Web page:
Communication in Strategic Environments

Communication is an integral part of human interactions, including but not limited to bargaining situations, political competition, social interactions, and learning environments. What role does communication play in various strategic settings? How does this depend on the conflict of interests between interacting parties? Can communication without commitment (“cheap talk”) transmit valuable information?

Our research shows that the answers to these questions depend on the precise structure of interactions between involved parties. For instance, in the bargaining environment in which individuals with conflicting preferences must reach an agreement on the division of fixed resources, these answers depend on the voting protocol used by participants (i.e., the “committee”) to reach agreements. In the committees that use majority-voting rule, communication amplifies competition for limited resources and results in more unequal (less egalitarian) allocations. The opposite happens in the committees that use a unanimity-voting rule, in which introduction of communication leads to more egalitarian allocations.

In contrast, in the auction settings, communication has a very different effect of facilitating collusion between auction participants, despite the fact that these auctions involve one-shot rather than repeated interaction. Understanding which features of the environment trigger different types of communication and how communication content affects subsequent behavior of strategic agents are important questions in this research agenda.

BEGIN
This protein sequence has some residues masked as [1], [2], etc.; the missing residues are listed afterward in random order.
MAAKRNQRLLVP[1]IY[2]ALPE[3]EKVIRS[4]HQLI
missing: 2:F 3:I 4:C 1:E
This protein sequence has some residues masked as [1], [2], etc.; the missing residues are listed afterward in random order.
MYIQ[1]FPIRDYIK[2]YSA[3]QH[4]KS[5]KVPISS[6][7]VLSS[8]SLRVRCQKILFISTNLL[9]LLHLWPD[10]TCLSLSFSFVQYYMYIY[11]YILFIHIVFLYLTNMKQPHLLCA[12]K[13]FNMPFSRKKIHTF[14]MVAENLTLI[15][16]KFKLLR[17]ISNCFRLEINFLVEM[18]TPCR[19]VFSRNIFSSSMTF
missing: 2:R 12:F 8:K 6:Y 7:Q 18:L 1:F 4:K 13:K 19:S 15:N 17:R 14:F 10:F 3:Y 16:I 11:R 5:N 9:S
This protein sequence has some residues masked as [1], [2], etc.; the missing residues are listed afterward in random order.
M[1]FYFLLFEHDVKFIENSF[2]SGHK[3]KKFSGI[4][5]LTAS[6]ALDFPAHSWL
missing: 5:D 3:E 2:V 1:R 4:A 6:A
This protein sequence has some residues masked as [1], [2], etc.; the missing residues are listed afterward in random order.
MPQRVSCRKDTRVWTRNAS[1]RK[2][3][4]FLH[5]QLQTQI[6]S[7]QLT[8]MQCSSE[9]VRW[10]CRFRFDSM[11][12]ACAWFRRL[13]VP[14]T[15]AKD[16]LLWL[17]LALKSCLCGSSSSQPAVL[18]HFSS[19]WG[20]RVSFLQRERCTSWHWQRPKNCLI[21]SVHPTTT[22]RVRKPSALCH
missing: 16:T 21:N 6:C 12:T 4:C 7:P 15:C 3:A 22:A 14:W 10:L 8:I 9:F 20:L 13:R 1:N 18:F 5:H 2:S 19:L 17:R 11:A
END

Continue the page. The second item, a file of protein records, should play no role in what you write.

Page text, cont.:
The following are a sampling of publications in this field by scholars affiliated with CTESS:

  • “Collusion through Communication in Auctions” (2018), Marina Agranov and Leeat Yariv, Games and Economic Behavior
  • “Communication Among Voters Benefits the Majority Party” (2018), Thomas Palfrey and Kirill Pogorelskiy, Economic Journal
  • “A Pari-Mutuel-Like Mechanism for Information Aggregation: A Field Test Inside Intel” (2018), Ben Gillen, Charlie Plott, and Matt Shum, Journal of Political Economy
  • “How Cheap Talk Enhances Efficiency in Threshold Public Goods Games” (2017), Thomas Palfrey, Howard Rosenthal, and Nilanjan Roy, Games and Economic Behavior

Return to the CTESS research overview page here.